[openstack-dev] [nova] Distributed Database

Clint Byrum clint at fewbar.com
Tue May 3 20:32:47 UTC 2016

Excerpts from Mike Bayer's message of 2016-05-03 09:04:00 -0700:
> On 05/02/2016 01:48 PM, Clint Byrum wrote:
> >>
> >
> > FWIW, I agree with you. If you're going to use SQLAlchemy, use it to
> > take advantage of the relational model.
> >
> > However, how is what you describe a win? Whether you use SELECT .. FOR
> > UPDATE, or a stored procedure, the lock is not distributed, and thus, will
> > still suffer rollback failures in Galera. For single DB server setups, you
> > don't have to worry about that, and SELECT .. FOR UPDATE will work fine.
> Well it's a "win" vs. the lesser approach considered which also did not 
> include a distributed locking system like Zookeeper.   It is also a win 
> even with a Zookeeper-like system in place because it allows a SQL query 
> to be much smarter about selecting data that involves IP numbers and 
> CIDRs, without the need to pull data into memory and process it there. 
> This is the most common mistake in SQL programming, not taking advantage 
> of SQL's set-based nature and instead pulling data into memory 
> unnecessarily.

Indeed, we use relational databases so we don't have to deal with lots
of data that doesn't make sense to us at the time we want it.

> Also, the "federated MySQL" approach of Cells V2 would still be OK with 
> pessimistic locking, since this lock is not "distributed" across the 
> entire dataspace.   Only the usual Galera caveats apply, e.g. point to 
> only one galera "master" at a time and/or wait for Galera to support 
> "SELECT FOR UPDATE" across the cluster.

Right, of course it would work. It's just a ton of code for not much
improvement in scalability or resilience.

> >
> > Furthermore, any logic that happens inside the database server is extra
> > load on a much much much harder resource to scale, using code that is
> > much more complicated to update.
> So I was careful to use the term "stored function" and not "stored 
> procedure".   As ironic as it is for me to defend both the ORM 
> business-logic-in-the-application-not-the-database position, *and* the 
> let-the-database-do-things-not-the-application at the same time, using 
> database functions to allow new kinds of math and comparison operations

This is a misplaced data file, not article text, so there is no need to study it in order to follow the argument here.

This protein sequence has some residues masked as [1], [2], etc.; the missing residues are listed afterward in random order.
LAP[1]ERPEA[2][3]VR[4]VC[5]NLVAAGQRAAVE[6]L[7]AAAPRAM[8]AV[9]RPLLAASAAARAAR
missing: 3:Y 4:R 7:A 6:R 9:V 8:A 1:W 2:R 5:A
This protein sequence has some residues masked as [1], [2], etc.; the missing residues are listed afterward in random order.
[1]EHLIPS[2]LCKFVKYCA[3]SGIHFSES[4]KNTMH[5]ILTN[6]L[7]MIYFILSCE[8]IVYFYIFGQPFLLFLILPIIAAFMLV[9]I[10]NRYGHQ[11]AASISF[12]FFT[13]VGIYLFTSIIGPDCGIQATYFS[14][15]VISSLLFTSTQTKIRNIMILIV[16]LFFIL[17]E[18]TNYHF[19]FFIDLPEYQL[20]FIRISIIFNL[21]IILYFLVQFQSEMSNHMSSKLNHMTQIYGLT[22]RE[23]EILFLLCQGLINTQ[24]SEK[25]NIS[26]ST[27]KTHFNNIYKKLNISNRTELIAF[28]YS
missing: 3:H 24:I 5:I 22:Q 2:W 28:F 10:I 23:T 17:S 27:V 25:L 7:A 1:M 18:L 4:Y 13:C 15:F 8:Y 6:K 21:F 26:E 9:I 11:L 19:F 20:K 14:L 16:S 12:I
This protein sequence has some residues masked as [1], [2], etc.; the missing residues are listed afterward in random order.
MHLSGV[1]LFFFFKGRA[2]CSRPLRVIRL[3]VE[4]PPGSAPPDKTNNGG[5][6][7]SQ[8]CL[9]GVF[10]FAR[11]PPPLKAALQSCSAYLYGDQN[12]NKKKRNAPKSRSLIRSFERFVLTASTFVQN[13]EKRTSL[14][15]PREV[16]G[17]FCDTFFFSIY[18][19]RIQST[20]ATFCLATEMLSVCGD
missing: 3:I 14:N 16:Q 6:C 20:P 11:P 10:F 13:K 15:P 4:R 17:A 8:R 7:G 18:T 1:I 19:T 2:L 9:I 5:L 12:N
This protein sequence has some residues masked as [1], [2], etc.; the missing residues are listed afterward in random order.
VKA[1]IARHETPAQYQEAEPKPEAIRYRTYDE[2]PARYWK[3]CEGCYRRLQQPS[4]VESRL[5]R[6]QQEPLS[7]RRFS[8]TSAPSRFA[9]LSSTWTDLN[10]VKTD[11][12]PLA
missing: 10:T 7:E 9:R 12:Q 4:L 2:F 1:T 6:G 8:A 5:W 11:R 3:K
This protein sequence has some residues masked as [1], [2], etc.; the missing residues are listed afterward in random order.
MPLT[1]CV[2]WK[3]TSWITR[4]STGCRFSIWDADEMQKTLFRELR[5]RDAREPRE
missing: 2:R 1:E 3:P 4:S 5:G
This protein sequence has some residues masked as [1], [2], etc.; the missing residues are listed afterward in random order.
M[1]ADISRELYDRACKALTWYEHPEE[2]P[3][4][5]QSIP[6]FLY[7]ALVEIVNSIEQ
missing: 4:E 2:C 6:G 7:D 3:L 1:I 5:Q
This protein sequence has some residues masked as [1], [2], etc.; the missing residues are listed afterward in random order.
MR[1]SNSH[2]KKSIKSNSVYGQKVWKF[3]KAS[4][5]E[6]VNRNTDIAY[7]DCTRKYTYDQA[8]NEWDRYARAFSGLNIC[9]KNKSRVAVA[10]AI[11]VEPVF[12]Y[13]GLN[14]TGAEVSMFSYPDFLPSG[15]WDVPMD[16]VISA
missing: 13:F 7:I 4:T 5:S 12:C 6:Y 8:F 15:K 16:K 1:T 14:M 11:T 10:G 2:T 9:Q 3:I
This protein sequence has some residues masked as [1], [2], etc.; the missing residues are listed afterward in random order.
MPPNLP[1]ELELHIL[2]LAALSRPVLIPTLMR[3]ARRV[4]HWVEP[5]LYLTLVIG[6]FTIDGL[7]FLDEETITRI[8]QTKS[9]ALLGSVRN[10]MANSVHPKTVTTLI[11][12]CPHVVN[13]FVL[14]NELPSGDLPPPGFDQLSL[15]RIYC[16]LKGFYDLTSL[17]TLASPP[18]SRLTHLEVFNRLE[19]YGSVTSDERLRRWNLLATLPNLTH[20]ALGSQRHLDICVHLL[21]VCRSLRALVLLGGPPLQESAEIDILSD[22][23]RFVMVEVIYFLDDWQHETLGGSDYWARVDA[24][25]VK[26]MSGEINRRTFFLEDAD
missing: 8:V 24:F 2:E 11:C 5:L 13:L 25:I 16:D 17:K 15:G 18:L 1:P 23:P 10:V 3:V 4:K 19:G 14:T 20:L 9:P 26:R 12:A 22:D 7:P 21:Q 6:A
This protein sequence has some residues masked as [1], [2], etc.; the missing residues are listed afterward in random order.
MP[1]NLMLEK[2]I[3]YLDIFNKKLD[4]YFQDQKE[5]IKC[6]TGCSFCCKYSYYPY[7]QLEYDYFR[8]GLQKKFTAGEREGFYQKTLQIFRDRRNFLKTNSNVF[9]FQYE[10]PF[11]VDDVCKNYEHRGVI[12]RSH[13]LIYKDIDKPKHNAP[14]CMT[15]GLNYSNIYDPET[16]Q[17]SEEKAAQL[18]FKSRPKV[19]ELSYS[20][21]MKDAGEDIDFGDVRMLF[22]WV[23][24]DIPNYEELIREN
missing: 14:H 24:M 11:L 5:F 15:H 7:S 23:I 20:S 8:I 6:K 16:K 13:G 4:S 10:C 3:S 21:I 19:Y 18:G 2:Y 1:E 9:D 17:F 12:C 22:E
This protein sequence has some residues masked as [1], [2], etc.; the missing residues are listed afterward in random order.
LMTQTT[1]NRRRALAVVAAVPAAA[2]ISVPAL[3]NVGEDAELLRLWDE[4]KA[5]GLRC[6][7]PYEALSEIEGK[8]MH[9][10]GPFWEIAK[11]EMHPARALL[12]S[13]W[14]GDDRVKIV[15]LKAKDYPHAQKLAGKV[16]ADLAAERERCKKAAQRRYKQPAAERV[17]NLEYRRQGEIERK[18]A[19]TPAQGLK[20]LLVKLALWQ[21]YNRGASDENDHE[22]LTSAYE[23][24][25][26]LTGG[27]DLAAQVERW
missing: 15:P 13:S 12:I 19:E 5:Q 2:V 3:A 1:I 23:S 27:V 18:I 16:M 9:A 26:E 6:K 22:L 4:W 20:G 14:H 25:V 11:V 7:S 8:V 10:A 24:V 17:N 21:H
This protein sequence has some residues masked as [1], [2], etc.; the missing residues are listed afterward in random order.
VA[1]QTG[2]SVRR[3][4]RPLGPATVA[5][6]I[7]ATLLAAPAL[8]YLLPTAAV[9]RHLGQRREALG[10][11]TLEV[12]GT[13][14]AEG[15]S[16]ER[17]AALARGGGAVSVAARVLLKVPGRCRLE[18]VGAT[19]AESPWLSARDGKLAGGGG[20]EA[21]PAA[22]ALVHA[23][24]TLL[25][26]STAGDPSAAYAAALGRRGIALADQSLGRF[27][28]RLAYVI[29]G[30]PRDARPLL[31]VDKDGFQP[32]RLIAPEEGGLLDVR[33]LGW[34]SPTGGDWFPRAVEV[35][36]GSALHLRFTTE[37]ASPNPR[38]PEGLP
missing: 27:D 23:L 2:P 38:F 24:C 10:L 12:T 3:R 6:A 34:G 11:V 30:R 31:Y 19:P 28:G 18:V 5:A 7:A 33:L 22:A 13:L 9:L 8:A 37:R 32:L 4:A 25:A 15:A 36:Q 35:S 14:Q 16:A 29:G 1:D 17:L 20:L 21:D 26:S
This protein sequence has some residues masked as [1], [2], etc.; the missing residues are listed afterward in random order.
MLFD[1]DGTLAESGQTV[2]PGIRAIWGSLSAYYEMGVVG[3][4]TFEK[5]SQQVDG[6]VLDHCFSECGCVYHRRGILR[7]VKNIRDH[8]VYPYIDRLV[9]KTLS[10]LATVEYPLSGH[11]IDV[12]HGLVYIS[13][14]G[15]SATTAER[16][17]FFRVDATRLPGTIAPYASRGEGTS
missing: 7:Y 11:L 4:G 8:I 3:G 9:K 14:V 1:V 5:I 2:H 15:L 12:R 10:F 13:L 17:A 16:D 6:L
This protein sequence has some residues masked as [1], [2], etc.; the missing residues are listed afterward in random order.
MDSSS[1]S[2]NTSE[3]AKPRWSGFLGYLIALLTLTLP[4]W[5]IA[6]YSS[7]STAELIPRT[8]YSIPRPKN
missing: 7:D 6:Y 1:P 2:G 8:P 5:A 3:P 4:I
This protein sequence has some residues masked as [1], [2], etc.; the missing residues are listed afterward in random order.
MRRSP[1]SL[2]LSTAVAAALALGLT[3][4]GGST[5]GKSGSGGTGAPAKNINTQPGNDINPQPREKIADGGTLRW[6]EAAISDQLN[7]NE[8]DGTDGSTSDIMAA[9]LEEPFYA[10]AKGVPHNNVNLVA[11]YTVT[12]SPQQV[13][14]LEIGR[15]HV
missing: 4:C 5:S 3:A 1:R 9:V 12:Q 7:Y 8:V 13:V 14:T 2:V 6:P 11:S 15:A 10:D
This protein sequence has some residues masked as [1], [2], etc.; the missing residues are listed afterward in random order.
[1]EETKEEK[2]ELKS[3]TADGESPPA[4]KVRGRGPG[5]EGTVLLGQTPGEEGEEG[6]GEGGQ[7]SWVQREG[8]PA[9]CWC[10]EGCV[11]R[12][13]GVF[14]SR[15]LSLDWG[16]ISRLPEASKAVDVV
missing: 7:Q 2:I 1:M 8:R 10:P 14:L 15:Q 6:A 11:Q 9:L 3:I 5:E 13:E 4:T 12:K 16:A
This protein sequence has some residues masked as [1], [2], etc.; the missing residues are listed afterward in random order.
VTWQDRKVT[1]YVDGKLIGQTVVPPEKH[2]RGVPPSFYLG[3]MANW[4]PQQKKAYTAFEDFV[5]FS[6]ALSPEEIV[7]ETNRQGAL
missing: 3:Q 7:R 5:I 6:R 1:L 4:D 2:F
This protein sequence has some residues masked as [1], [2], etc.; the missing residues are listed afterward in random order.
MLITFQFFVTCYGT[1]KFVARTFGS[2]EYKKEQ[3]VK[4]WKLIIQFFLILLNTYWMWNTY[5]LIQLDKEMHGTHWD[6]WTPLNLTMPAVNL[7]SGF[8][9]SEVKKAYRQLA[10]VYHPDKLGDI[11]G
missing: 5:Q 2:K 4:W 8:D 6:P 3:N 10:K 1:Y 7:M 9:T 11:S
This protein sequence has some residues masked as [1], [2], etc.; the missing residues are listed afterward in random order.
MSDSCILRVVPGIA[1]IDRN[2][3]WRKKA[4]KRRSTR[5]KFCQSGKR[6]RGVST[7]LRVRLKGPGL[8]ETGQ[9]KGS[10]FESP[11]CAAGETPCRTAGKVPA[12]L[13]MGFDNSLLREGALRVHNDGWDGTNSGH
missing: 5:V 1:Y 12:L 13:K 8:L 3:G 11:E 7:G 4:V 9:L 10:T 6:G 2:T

> to take place over sets is entirely reasonable, and should not be 
> confused with the old-school big-business approach of building an entire 
> business logic layer as a huge wall of stored procedures, this is 
> nothing like that.

Indeed, it's a complicated and nuanced position, but I think I
understand where you're going with it. My reluctance to put intelligence
in the database is just that, reluctance, not some hard and fast rule I
can quote.

> The Postgresql database has INET and CIDR types native which include the 
> same overlap logic we are implementing here as a MySQL stored function, 
> so the addition of math functions like these shouldn't be controversial. 
>    The "load" of this function is completely negligible (however I would 
> be glad to assist in load testing it to confirm), especially compared to 
> pulling the same data across the wire, processing it in Python, then 
> sending just a tiny portion of it back again after we've extracted the 
> needle from the haystack.

It's death by 1000 paper cuts when you talk about scaling. Of course it
will be faster, but the slices of CPU on the database server are still a
limited resource, whereas slices of CPU on stateless API/conductor nodes
are virtually limitless and far cheaper to scale elastically.

> In pretty much every kind of load testing scenario we do with Openstack, 
> the actual "load" on the database barely pushes anything.   The only 
> database "resource" issue we have is Openstack using far more idle 
> connections than it should, which is on my end to work on improvements 
> to the connection pooling system which does not scale well across 
> Openstack's tons-of-processes model.

Indeed, pooling is something we should improve upon. But even more, we
need to improve upon error handling and resilience.

> >
> > To be clear, it's not the amount of data, but the size of the failure
> > domain. We're more worried about what will happen to those 40,000 open
> > connections from our 4000 servers when we do have to violently move them.
> That's a really big number and I will admit I would need to dig into 
> this particular problem domain more deeply to understand what exactly 
> the rationale of that kind of scale would be here.   But it does seem 
> like if you were using SQL databases, and the 4000 server system is in 
> fact grouped into hundreds of "silos" that only deal with strict 
> segments of the total dataspace, a federated approach would be exactly 
> what you'd want to go with.

I think it would be easier to just make sure the client code handles
connection failovers gracefully than try to figure out sharding.

> >
> > That particular problem isn't as scary if you have a large
> > Cassandra/MongoDB/Riak/ROME cluster, as the client libraries are
> > generally connecting to all or most of the nodes already, and will
> > simply use a different connection if the initial one fails. However,
> > these other systems also bring a whole host of new problems which the
> > simpler SQL approach doesn't have.
> Regarding ROME, I only seek to make the point that if you're going to 
> switch to NoSQL, you have to switch to NoSQL.   Bolting SQLAlchemy on 
> top of Redis without a mature and widely-proven relational layer in 
> between, down to the level of replicating the actual tables that were 
> built within a relational schema, is a denial of the reality of the 
> problem to be solved.

We so agree on this. :)

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